are experiencing or have experienced and so this is what I know from firsthand experience and I want to just be able to share that story with you when we take a look at Chicago we see it developing along the lakeshore we're looking for those patterns and I know miss Linsley talked a lot about that yesterday we take a look at I could probably even find some if I'm watch where real lines actually are developing today major highways in how we can move people this is 1900 and we start to see people moving closer to the city but then also then pushing out and part of that has to do with we can only hold so many and we look at take a look at here in 2005 and so then we also start looking at is where are these people going and why are they going there why not stay in the city if the city has everything to offer well part is land cost part is people want space and part is people want other opportunities and so what we started to see is this development of suburbanization so what we saw is the upper middle class people moving from the urban core to the surrounding outskirts today what we'll probably see you'll see some trends here this was actually some Chicago trend analysis that we tend to see a decrease in people move leaving the city of Chicago but an increase in to the inner suburbs so different rings and then the outer suburbs and we'll talk about the exurbs in just a little bit but those outer suburbs you know this is where people...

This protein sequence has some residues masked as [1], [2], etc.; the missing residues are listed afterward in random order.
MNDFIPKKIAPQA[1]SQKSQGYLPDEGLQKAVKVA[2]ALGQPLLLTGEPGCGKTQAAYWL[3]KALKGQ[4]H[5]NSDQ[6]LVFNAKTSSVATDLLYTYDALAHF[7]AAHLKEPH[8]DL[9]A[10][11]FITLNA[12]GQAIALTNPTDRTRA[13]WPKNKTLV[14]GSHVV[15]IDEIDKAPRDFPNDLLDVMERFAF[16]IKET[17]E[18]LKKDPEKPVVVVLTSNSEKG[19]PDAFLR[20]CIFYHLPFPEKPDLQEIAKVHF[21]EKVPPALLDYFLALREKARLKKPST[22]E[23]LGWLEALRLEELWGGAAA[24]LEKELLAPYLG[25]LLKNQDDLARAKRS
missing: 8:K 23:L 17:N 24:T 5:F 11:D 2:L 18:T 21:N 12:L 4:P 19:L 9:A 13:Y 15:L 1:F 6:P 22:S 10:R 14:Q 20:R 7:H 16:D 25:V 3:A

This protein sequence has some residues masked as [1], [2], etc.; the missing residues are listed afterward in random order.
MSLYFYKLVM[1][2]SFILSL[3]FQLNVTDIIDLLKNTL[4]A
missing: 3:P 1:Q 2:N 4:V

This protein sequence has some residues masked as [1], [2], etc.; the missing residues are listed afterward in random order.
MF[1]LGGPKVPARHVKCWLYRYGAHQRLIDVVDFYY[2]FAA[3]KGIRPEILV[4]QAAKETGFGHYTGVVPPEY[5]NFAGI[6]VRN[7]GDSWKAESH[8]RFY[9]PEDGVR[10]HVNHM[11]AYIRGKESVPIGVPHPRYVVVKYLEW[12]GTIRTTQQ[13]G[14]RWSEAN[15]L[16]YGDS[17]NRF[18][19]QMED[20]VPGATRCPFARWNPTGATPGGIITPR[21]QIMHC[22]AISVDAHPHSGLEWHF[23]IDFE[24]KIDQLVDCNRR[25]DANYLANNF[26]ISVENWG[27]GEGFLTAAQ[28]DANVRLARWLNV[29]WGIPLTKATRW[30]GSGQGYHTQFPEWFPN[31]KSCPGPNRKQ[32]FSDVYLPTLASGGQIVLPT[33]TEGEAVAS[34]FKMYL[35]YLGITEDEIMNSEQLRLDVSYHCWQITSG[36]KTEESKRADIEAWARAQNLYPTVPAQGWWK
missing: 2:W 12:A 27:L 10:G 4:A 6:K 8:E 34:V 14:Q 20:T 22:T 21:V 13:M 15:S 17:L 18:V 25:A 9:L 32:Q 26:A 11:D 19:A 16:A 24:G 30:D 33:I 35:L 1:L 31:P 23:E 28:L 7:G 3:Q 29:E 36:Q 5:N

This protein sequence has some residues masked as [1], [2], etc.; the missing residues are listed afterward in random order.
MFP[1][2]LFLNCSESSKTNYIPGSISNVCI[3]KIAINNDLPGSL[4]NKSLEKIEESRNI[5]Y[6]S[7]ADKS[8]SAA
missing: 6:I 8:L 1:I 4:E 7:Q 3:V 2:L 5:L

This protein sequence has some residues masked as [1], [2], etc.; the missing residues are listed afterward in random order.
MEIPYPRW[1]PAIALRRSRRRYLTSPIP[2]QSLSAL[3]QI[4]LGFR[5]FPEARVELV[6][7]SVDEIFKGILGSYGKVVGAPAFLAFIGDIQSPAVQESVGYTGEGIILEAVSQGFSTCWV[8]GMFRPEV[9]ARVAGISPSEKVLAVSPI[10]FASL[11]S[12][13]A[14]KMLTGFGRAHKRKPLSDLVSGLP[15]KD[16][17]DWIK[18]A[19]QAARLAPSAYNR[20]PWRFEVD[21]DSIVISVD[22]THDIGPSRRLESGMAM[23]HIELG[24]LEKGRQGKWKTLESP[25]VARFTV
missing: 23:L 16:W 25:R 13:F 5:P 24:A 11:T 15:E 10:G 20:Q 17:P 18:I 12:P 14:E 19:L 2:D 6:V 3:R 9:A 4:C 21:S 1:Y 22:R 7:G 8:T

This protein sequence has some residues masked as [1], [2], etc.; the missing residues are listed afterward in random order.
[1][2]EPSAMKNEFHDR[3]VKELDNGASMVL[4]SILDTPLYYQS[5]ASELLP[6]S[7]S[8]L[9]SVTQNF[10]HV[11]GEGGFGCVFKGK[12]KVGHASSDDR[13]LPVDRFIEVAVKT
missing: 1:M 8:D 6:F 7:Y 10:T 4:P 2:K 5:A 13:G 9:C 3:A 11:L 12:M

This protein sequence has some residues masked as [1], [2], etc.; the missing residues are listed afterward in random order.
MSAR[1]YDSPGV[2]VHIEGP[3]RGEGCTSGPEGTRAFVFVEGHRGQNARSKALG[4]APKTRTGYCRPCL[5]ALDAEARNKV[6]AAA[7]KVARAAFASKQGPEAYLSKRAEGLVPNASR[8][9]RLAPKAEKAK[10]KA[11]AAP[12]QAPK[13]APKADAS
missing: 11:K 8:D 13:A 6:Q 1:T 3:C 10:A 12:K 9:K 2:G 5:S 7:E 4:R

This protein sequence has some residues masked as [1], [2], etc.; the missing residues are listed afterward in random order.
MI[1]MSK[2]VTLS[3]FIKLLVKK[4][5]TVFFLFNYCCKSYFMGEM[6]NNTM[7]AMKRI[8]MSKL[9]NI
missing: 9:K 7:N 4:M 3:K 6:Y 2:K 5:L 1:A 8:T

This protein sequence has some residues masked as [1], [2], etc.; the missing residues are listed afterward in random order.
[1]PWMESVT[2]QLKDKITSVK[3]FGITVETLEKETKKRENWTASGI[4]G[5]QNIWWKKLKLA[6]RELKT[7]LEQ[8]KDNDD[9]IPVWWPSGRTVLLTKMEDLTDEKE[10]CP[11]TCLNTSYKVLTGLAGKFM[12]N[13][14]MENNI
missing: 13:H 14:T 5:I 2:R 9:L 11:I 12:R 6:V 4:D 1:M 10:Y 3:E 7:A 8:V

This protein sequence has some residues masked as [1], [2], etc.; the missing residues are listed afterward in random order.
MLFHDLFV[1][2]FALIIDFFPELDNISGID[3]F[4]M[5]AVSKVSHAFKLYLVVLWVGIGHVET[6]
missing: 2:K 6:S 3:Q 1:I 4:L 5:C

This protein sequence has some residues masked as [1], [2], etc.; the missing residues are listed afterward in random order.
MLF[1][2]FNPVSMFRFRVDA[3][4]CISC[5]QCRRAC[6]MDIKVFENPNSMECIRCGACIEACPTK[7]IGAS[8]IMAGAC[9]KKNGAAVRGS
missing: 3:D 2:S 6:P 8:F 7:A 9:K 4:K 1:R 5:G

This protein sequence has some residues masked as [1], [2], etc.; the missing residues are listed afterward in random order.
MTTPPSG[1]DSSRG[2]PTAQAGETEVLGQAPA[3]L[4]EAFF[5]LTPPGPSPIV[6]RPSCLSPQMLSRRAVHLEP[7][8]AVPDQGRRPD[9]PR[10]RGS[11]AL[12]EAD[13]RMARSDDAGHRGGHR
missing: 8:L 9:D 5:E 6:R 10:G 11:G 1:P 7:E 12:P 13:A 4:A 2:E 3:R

are really looking for space they're looking for space they're looking for schools they're looking for in their mind more a decrease probably in in crime they're looking for more of a community feel and so one of those things though at what cost so this is an aerial shot and you can see definitely the development of those neighborhoods you can see though where there's some farmland and part of that the draw here too is that open space but the more that move out there we end up losing a lot of that farmland I'm hoping if my students are listening right now that they see those grid systems that they've tried to that are starting to disappear but if we kept flying they might remember that phrase township and range and how we how the land was divided up as we moved westward I kind of like I love Google Earth if you ever get an opportunity to play around on Google Earth I highly recommend it so one of our largest suburbs in the Chicagoland area's Naperville little shoutout if you guys are listening and Naperville is a highly respected community you'll see the interstate I 88 here centered around a downtown and so that idea of having a small downtown and trying to really create that small-town feel you'll see parks you'll see places for Pete you'll see schools if we zoom in even a little bit further Naperville is pretty interesting too you'll find community elementary schools you'll find suburbs or subdivisions that are...